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Bettman: Size matters when it comes to goalie equipment

DETROIT -- Marc-Andre Fleury has switched from yellow goaltender's pads to white.

This offseason, size will be much more of an issue than color.

"We're going to take a long, good look at goaltending equipment," NHL commissioner Gary Bettman said Saturday night at Joe Louis Arena prior to Game 1 of the Stanley Cup final.

"There's a committee that's been formed jointly with the players' association to do that. The competition committee will meet shortly after the goaltender committee meets."

An average of 5.6 goals were scored per game in the regular season, up from 5.1 per game in 2003-04, the final season prior to the lockout, but down from the 5.9 per game scored in 2006-07.

NHL teams averaged 6.17 goals per game in 2005-06, the first season after the lockout.

"There are two reasons that this (goaltender) committee should be more effective," Bettman said. "No. 1, the players' association is now more focused than it's been for the last couple of years on doing business.

"And this is a committee where we've appointed former players who happen to be general managers. And we've got shooters and goalies, and the players' association has shooters and goalies. I think this is going to be the best attempt that can be made to deal with goaltender equipment.

"If the committee is unsuccessful, then we'll have to go to Plan B, which I don't know what it is yet, but there will be one."

Bettman said he is concerned about uniformity and consistency in goaltender's equipment as well as size.

"I think all goaltenders should be on equal footing," Bettman said. "I think if you're a goaltender who is wearing smaller equipment, you shouldn't necessarily have to play against a player who is more aggressive in terms of what he's wearing when he's wearing stuff that maybe isn't necessarily for his protection but is being used as a way to help keep pucks out of the net. That's not what the safety element of goaltender equipment was for.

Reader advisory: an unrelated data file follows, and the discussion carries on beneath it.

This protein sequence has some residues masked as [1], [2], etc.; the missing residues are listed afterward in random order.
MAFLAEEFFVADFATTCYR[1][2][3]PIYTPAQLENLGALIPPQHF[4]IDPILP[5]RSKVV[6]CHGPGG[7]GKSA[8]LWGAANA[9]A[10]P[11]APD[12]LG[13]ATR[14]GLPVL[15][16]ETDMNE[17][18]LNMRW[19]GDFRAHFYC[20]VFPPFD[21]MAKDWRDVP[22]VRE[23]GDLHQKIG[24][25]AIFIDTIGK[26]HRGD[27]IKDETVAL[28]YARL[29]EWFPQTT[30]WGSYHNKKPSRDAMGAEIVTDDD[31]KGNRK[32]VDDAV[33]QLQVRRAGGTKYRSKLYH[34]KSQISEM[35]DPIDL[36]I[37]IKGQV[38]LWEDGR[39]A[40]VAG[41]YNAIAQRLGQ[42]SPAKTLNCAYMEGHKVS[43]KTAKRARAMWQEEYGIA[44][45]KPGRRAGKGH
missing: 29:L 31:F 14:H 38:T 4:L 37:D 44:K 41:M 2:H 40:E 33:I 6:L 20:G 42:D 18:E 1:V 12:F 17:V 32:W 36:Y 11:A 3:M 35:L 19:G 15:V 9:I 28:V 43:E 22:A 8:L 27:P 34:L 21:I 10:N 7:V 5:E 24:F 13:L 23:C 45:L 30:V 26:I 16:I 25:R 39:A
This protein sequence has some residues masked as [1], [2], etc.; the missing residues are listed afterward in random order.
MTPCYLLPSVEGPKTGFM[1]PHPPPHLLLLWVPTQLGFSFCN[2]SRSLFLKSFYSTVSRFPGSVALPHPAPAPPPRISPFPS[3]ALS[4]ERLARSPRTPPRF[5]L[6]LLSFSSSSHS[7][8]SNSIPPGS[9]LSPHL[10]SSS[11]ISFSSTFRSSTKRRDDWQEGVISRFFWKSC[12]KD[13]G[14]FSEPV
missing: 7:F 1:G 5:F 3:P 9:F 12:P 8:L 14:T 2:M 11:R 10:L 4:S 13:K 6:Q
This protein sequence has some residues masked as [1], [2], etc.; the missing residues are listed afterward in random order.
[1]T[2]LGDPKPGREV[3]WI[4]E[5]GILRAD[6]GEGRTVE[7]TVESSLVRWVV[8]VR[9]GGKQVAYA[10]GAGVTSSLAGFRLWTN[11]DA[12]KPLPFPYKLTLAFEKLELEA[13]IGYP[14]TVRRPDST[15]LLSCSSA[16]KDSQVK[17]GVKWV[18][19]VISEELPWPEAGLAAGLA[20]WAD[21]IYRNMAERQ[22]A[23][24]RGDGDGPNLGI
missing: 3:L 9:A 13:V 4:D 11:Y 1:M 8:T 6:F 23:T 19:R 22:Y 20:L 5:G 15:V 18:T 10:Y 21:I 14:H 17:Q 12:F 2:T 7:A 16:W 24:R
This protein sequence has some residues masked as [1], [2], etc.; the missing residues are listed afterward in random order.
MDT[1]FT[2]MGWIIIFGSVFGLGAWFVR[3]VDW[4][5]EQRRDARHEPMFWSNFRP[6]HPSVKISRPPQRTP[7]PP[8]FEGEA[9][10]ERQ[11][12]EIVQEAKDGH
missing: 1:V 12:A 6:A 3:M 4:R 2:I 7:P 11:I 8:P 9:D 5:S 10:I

"Goal-scoring is down a drop. Goaltenders are bigger, both physically and by the equipment they wear. And I wouldn't mind if there was a little more open space to be shot at."

Among the other subjects broached by Bettman was the NHL's plan for a second outdoor game, to be played in 2008-09.

The Penguins and Buffalo Sabres played outdoors at Ralph Wilson Stadium in January.

Bettman said the venue and participating teams for "Winter Classic II" will be announced shortly but shot down the possibility of the Penguins and Philadelphia Flyers playing annually at Penn State's Beaver Stadium.

"I can't envision right now a scenario where we would have two teams play annually outdoors," Bettman said. "We think the outdoor game was spectacular. We think it was special and needs to stay special. We're not going to overdo it.

"The possibility of having the Penguins play the Flyers at some point in Happy Valley is intriguing, and it's on the list of possibilities that we will explore. I would like to see the 'Battle of Pennsylvania' at Penn State, and we hope to make it a reality at some point. But I have trouble as I sit here tonight envisioning doing that every year, especially because there are going to be other places that want the outdoor game."

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